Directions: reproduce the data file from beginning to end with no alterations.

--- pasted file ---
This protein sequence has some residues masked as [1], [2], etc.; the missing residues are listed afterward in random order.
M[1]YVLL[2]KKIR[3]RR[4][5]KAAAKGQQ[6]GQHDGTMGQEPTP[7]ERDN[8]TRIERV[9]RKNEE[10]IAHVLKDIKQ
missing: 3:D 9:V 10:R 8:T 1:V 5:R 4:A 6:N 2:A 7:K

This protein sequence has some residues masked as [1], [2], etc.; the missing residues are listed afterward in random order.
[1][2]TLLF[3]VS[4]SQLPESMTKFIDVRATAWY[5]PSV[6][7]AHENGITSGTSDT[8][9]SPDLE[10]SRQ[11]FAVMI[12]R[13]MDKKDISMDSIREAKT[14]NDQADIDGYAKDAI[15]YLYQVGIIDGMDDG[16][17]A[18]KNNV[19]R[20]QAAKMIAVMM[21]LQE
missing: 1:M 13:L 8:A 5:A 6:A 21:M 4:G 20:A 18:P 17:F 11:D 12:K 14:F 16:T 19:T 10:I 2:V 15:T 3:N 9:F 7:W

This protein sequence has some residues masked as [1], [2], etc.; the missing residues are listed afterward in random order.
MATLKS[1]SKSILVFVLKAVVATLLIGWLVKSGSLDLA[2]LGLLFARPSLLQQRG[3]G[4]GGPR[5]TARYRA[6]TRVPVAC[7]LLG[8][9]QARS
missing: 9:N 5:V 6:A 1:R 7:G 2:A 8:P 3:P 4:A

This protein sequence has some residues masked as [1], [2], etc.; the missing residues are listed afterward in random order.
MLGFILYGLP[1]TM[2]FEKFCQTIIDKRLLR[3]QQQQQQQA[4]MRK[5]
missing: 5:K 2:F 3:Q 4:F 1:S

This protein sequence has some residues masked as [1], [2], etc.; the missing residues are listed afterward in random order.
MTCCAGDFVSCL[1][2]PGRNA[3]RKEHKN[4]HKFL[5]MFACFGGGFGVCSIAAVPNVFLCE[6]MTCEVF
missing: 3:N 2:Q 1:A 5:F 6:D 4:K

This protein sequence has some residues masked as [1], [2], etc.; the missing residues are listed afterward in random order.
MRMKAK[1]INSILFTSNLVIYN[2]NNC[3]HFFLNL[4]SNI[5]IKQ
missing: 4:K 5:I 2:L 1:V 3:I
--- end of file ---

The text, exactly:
This protein sequence has some residues masked as [1], [2], etc.; the missing residues are listed afterward in random order.
M[1]YVLL[2]KKIR[3]RR[4][5]KAAAKGQQ[6]GQHDGTMGQEPTP[7]ERDN[8]TRIERV[9]RKNEE[10]IAHVLKDIKQ
missing: 3:D 9:V 10:R 8:T 1:V 5:R 4:A 6:N 2:A 7:K

This protein sequence has some residues masked as [1], [2], etc.; the missing residues are listed afterward in random order.
[1][2]TLLF[3]VS[4]SQLPESMTKFIDVRATAWY[5]PSV[6][7]AHENGITSGTSDT[8][9]SPDLE[10]SRQ[11]FAVMI[12]R[13]MDKKDISMDSIREAKT[14]NDQADIDGYAKDAI[15]YLYQVGIIDGMDDG[16][17]A[18]KNNV[19]R[20]QAAKMIAVMM[21]LQE
missing: 1:M 13:L 8:A 5:A 6:A 21:M 4:G 20:A 18:P 17:F 11:D 12:K 14:F 16:T 19:T 10:I 2:V 15:T 3:N 9:F 7:W

This protein sequence has some residues masked as [1], [2], etc.; the missing residues are listed afterward in random order.
MATLKS[1]SKSILVFVLKAVVATLLIGWLVKSGSLDLA[2]LGLLFARPSLLQQRG[3]G[4]GGPR[5]TARYRA[6]TRVPVAC[7]LLG[8][9]QARS
missing: 9:N 5:V 6:A 1:R 7:G 2:A 8:P 3:P 4:A

This protein sequence has some residues masked as [1], [2], etc.; the missing residues are listed afterward in random order.
MLGFILYGLP[1]TM[2]FEKFCQTIIDKRLLR[3]QQQQQQQA[4]MRK[5]
missing: 5:K 2:F 3:Q 4:F 1:S

This protein sequence has some residues masked as [1], [2], etc.; the missing residues are listed afterward in random order.
MTCCAGDFVSCL[1][2]PGRNA[3]RKEHKN[4]HKFL[5]MFACFGGGFGVCSIAAVPNVFLCE[6]MTCEVF
missing: 3:N 2:Q 1:A 5:F 6:D 4:K

This protein sequence has some residues masked as [1], [2], etc.; the missing residues are listed afterward in random order.
MRMKAK[1]INSILFTSNLVIYN[2]NNC[3]HFFLNL[4]SNI[5]IKQ
missing: 4:K 5:I 2:L 1:V 3:I